And thus began my morning of completely geeking out over the fact that I had just met Anne Kuo Lukito in the WPYR Depot lobby. My coworkers were probably sick of hearing about it by the time the day was over.  But I couldn't help bragging. Nothing like this ever happens to me.

About five minutes after I talked to her, I felt my pocket vibrate and so I pulled out my phone to find a nice little shout out from Anne on Twitter!

How cool is that?!

I think what most struck me about my chance encounter was just how random it was. I mean, of all the thousands of people in town that day, it was Anne whose passport somehow slipped out of her grasp as she walked through the Depot parking lot. Then a kind person found it and turned it into our ticket office. And then I happened to hear the radio call, out of the many dozens that happen throughout the morning, when I'm actually quite bad about having it turned up loud enough for me to hear anything at all.  And then I was the one who got to deliver the lost passport to her.

I guess the universe just knew that I needed a pick-me-up. Who knew that a lost passport could bring so much joy? Well done, universe.  Well done.

Twist Collective Spring: Asti

I can't believe it's been nearly two months since Asti was released in the Spring Twist Collective and I haven't given it a proper post. Things have been more than a little out of balance and I sadly have not had time to pick up my needles in many many weeks. Working 15 hour days leaves room for little else.

But enough complaining! On to the good stuff...

Worked from the toe up, Asti incorporates many elements of spring in the design.  The simple rib in the toe leads to cables snaking up the foot, just like roots of a plant. Then moving up the ankle, the roots grow into stems that move off to the edges of the ankle and bloom into bobbles arranged as flowers.  Meanwhile, the remainder of the front of the sock is finished off on a background of seed stitch.
A lovely mirror image
A perfect side view 
A close-up of the bobble bloom detail...add a bead in the middle for a fancy alternative!
The back view - A simple 2x2 rib to play against the ornate front

The knitty gritty:

Finished measurements:Foot circumference: 7 ½ (8)" / 19
(20.5) cm, unstretched
Leg length: 6" / 15 cm to top of heel
Shown in size 7 ½" / 19 cm
2 (3) skeins O-Wool Classic 2-ply
(198 yds / 181 m per 1 ¾ oz / 50 g skein; 100% Certified Organic Merino) in #2113 Robin’s Egg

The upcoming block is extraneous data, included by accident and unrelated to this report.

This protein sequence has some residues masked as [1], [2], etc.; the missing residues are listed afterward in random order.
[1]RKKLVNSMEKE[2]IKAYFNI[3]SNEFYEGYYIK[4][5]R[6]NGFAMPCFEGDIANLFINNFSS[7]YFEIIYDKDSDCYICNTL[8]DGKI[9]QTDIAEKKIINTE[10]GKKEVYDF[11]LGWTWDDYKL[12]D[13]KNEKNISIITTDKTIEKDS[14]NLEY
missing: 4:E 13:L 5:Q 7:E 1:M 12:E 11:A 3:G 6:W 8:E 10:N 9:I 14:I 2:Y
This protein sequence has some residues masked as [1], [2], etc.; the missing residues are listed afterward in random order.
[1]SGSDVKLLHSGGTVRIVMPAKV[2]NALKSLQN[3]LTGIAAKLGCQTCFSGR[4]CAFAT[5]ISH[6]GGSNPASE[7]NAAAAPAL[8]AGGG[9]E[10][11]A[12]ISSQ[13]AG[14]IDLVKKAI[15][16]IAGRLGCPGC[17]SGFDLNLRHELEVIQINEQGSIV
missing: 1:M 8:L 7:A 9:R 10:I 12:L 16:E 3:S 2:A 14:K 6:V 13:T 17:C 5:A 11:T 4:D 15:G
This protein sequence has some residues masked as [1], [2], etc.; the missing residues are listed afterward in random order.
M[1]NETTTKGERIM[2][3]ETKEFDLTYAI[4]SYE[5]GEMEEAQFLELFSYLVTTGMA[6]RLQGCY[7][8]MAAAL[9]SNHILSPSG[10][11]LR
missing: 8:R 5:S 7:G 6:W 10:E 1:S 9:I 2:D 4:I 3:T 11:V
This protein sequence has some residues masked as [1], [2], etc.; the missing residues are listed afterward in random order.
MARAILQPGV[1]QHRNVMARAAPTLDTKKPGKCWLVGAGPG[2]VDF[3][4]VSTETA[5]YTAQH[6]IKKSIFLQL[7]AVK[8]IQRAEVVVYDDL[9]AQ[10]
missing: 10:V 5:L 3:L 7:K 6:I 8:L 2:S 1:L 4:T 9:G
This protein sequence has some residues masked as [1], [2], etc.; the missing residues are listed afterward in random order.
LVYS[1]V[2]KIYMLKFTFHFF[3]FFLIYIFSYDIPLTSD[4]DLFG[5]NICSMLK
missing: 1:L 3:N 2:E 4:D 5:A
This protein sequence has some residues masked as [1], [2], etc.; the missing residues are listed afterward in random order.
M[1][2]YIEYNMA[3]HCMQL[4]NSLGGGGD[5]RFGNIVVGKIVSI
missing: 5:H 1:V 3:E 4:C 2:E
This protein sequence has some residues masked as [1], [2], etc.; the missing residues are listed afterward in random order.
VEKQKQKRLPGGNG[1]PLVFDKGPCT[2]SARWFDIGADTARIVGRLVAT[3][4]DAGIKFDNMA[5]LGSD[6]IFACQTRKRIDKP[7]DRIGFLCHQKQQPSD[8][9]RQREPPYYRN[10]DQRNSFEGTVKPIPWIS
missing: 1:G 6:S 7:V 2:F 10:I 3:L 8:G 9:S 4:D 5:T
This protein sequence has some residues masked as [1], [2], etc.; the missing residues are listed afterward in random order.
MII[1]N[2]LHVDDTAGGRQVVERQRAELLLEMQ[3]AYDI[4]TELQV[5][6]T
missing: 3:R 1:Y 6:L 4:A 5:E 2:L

Needles & Notions:
Size 1 US / 2.25 mm circular needle, 32" / 80 cm long
Cable needle, stitch markers, tapestry needle
34 sts and 56 rnds = 4" / 10 cm in
Stockinette stitch
Construction Notes: Socks worked from the toe up with a gusset-and-flap heels. The stitch patterns are mirrored on the two socks. Stitch patterns are presented in both Charts and row-by-row instructions.

Click here to purchase via Twist Collective's site...happy knitting!

Monday, April 30, 2012


So, I'm so behind the times that I've neglected to mention my new design out in the Spring Twist Collective a couple weeks ago.  Asti is a sock design that incorporates many elements of spring....seed stitch, root-like cables, and blossoms!  (Rav it here.)

I'll be back soon to give it a proper blog post!  But until then, feel free to go give it some love on Ravelry.  ;)  Let's see if we can make it the most favorited sock design in this edition!

Photo courtesy of Twist Collective

Sunday, April 29, 2012

Unraveling Affection

Yes, I know. It's been a while.

You see, about two months ago I got a promotion at work, which I am super excited about.  With any new job, one would expect a steep learning curve during the transition period.  However, my situation has been complicated by the fact that I, with a seemingly sane and clear mind, said that I would perform both my old job and my new job for the next 7 months, so as to have as minimal impact as possible on our summer operations.

While all that seems like a valiant thing to do in support of my employer, it's made a complete disaster of my personal life. Working 12-14 hour days has taken its toll on me and the evidence is obvious with one look in my house.  Piles of dishes, dirty laundry, rotten food in the fridge.  Just one day off since March 1 and I spent that day sleeping.

So, needless to say, knitting has also been sadly moved to the back burner.  I can't even carry a conversation when I get home from work, let alone read a chart or write up a pattern.  Luckily I have no upcoming deadlines and I made the very wise decision this winter/spring to not submit to any upcoming publications so that I could work on my own designs at my own pace.

But when Maya at Springtree Road put up an update a while back, I snapped up some of her gorgeous sock yarns in a very pale dusty lavender, dark charcoal grey, and a bright deep fuchsia with a Color Affection shawl in mind.  I figured, hey, it's all garter stitch. Exactly what I need for a "me" project, since I haven't had any just-for-fun knitting in a really long time.  What could possibly be easier than that?